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From Medicine cabinet 2020:
Bloat relievers~~~~~~~~~~

True bloat is very painful.
If severe, get a vet right away.
Signs: Restlessness, abdominal discomfort, loss of appetite, and increased salivation.
The stomach becomes progressively distended on the left side.
The goat may bite and or kick at the abdominal region, followed by increased discomfort, respiratory distress, collapse and death.

For extreme emergencies:

Last resort method only~!
Use a 14 gauge, 18 gauge needle, to release the gas from the rumen(left side) in an extreme emergency.
Location of rumen video.

Treatment used below:
Massage/knead with your fist, left side (rumen) until the goat begins to burp.
Have the goats front legs up on a 12 inch step, rub down with your thumb and index finger on each side of the throat line area on neck, from under the chin, going down to the chest, walk the goat. Repeat massaging, rubbing.
You want a lot of burps or passing gas. Along with bloat subsiding.
Giving an enema may also get thing moving from that end as well.

Mild bloat can be treated with the following:

Baking Soda - Only put out or feed to goats to bring down bloat. DO not leave out free choice 24/7 . Dose - 1 Tbsp in 30cc water as drench. OTC

Gas X (or generic brand) - used for bloat. Dose 1-2 tablets every 2-4 hours; Liquid form 1-2 capfuls. OTC

Beer --Bloat/ Rumen health(dark malt is best)- Dose 1 can. The beer should be flat & room temperature - so leave it open in the house for several hours before drenching. Make sure it is not cold. It depends on size of goat as to how much to give. Beer is used to restart a rumen in shut down. It may be helpful for bloat too. OTC

Therabloat Drench--Contains poloxalene to control bloat caused by eating alfalfa and other legumes.
Dosage is 1 oz. for calves under 500 lbs. and 2 oz. for mature animals.
Give by drench or stomach tube at earliest signs of bloat. OTC

Vegetable Oil/peanut/Olive oil/ Mineral oil--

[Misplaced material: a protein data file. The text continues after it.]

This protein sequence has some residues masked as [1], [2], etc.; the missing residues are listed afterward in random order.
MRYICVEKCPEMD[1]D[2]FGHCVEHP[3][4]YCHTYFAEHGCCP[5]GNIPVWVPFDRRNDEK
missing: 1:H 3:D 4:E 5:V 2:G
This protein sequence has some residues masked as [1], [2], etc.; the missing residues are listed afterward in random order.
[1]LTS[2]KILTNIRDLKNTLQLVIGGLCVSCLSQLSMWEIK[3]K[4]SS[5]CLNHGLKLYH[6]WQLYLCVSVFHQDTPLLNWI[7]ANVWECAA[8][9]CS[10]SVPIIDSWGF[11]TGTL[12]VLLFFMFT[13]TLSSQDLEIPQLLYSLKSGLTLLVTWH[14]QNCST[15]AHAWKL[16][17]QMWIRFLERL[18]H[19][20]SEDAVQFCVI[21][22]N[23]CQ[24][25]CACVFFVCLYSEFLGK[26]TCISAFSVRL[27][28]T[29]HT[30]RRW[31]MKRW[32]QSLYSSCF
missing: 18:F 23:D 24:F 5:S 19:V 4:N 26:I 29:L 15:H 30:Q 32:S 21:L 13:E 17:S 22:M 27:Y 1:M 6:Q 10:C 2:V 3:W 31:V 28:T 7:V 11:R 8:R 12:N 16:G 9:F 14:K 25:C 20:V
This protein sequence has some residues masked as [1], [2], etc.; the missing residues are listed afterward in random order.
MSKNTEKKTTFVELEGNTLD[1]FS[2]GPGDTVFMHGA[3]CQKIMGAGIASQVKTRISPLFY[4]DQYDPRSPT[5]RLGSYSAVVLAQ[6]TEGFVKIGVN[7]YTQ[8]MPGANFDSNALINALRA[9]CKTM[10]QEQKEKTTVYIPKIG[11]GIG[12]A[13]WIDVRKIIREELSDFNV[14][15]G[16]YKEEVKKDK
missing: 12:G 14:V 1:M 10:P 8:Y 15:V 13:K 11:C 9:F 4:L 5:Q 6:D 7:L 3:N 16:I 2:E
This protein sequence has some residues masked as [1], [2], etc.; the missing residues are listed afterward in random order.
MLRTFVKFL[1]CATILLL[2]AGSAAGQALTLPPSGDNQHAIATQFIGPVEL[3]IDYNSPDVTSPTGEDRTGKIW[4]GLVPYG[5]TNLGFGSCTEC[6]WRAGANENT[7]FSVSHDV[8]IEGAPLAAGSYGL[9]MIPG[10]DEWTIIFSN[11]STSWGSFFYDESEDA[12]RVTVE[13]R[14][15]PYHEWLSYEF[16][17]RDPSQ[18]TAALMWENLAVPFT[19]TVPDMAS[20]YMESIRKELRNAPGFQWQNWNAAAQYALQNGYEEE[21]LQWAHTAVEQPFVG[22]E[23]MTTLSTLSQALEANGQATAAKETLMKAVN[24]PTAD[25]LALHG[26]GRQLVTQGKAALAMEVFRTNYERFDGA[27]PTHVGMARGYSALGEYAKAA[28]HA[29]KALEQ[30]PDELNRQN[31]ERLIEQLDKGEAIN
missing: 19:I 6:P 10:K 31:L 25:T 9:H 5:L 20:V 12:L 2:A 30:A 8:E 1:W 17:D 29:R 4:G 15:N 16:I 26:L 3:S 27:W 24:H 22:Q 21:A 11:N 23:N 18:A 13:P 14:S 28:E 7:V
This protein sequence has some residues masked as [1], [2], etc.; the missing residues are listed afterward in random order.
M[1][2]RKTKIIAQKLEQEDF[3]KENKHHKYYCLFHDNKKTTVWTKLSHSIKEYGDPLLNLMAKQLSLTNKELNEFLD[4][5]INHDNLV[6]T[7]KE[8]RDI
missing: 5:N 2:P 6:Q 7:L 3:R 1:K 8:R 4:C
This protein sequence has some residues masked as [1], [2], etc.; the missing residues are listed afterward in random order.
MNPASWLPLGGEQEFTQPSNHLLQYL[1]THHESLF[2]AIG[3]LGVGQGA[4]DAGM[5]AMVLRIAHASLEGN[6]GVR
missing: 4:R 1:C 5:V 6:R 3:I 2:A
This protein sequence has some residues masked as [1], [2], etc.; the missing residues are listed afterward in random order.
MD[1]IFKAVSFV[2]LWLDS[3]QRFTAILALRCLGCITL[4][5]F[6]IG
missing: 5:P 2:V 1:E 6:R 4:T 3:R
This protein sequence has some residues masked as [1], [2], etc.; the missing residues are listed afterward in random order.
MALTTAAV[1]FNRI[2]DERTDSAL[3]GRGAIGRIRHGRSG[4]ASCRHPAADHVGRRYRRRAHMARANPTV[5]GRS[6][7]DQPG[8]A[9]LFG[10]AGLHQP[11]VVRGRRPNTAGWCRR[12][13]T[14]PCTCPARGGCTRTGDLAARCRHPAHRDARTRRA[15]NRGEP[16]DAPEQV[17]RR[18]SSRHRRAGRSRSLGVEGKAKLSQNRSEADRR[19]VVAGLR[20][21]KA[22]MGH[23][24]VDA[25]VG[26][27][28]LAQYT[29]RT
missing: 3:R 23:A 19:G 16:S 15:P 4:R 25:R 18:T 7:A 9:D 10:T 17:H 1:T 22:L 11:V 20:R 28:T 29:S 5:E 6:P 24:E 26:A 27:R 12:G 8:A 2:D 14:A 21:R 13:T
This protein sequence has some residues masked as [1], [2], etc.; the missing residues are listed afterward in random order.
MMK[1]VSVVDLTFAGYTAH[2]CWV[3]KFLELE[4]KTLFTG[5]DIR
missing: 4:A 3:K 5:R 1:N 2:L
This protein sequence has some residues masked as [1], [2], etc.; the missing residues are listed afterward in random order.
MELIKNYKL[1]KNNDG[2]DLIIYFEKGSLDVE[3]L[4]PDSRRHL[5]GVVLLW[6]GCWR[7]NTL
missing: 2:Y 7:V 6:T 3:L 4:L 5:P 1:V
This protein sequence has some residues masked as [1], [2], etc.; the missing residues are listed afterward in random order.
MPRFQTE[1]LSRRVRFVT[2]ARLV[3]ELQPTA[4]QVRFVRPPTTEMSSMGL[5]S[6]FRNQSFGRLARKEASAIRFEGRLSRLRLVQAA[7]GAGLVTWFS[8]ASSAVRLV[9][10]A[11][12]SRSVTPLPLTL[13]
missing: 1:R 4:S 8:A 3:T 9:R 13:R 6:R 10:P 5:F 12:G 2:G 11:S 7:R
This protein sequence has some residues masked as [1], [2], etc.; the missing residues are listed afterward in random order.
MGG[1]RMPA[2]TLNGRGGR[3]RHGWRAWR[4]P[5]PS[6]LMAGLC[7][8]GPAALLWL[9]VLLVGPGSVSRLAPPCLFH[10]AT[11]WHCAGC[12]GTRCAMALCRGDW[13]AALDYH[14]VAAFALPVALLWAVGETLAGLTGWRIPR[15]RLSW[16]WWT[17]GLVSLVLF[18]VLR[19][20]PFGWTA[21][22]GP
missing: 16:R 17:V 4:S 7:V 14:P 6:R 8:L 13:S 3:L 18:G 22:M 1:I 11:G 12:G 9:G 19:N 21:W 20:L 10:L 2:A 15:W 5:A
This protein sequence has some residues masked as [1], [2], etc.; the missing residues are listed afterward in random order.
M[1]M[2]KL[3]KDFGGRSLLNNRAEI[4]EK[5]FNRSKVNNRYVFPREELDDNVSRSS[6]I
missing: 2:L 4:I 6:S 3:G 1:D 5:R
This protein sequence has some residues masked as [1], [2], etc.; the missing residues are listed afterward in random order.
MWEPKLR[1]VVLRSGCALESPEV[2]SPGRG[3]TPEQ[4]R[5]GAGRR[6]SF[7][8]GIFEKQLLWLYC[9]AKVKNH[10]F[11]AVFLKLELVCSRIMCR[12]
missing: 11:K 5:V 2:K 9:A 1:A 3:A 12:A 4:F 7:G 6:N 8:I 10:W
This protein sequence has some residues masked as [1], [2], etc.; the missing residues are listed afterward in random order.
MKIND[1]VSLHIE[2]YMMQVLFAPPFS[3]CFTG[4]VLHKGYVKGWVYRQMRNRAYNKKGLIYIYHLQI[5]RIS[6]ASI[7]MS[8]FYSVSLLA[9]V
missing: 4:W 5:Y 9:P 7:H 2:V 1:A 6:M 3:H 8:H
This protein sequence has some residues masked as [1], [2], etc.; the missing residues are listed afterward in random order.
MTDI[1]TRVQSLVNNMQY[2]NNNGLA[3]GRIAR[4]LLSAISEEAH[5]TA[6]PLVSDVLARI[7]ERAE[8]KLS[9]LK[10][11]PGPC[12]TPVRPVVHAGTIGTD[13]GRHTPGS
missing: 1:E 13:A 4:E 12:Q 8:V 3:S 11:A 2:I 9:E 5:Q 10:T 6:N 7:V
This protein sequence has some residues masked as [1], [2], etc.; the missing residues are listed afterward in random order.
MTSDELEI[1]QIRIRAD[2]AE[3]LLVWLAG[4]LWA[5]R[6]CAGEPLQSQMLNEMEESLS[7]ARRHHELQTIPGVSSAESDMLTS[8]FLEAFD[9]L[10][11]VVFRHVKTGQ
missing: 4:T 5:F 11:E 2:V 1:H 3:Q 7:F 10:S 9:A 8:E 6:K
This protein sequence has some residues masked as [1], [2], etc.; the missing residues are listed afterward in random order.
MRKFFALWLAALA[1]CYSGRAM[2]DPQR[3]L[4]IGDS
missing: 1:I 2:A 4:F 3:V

For treatment of: Bloat. Notes: Do not use mineral oil unless you add ginger, Nutridrench or something for flavor, it is tasteless and the goat can easily aspirate some into the lungs. A stomach tube to get it down, if you know how.
Give 60-90 cc's.
 

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The mouth closing tight like that sounds like tetanus to me too though I've never experienced it firsthand. Do you have access to a tetanus antitoxin? I don't know if there's a certain time limit that you need to administer that. I wish I had better answer or advice for you. Sending a million positive thoughts your way.
 

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So the veterinarian felt the initial issue was bloat? It's possible that bloat then triggered polio (thiamine deficiency). Are her eyes jittery? Polio often comes with facial paralysis but of she is truly lockjaw then I suppose tetanus is the answer.
 

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Discussion Starter · #33 ·
she is truly lockjaw then I suppose tetanus is the answer.
Yes now I am also thinking that and just released her from the hanging as she wasn't doing anything. Also her neck looks like that its not under her control. Rear legs are also having same issue. Jaws are fully locked but I can insert anything from sides. Saliva was hanging from her mouth. So most probably its tetanus. What you suggest for kids and my other doe? Should I give them vaccine?
 

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Discussion Starter · #34 ·
But if you can talk to a vet, maybe they have ideas on how to try to beat this.
I have almost woke up 22 hours for this and now I am going to sleep. I am hoping for the best. Also if we slaughter her, we still cannot use her meat because of her condition???
Tomorrow I will tell vet that it is probably tetanus.
Also what you suggest for others? Should they get vaccine?
 

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I don't know if you can get CDT vaccines where you are, but that is what most Americans use in their goat herds. It protects against tetanus. It probably won't do anything to help the goat who is sick, but it should help protect the rest of your herd.
I know you are doing all that you can for your goat!
 

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If it is tetanus, then at this stage it is most likely too late to save her and I'm very sorry. It is very hard to treat, and early aggressive treatment is usually needed to save them. The other goats can't catch tetanus from her. It is a common bacteria that lives in the environment and enters through a wound. Sometimes the wound is very small like a puncture and you may not even notice it under the hair. Tetanus symptoms appear 1-3 weeks after injury, at which point the wound may already be healed.

Even though your other goats can't catch tetanus from the sick one, I strongly recommend giving them the vaccine. There is no way to remove tetanus bacteria from the environment, and all animals are susceptible to injury. The vaccine is cheap and easy to administer. In my opinion there is no good reason not to vaccinate for such a fatal disease. I'm sorry you're going through this. :(
 
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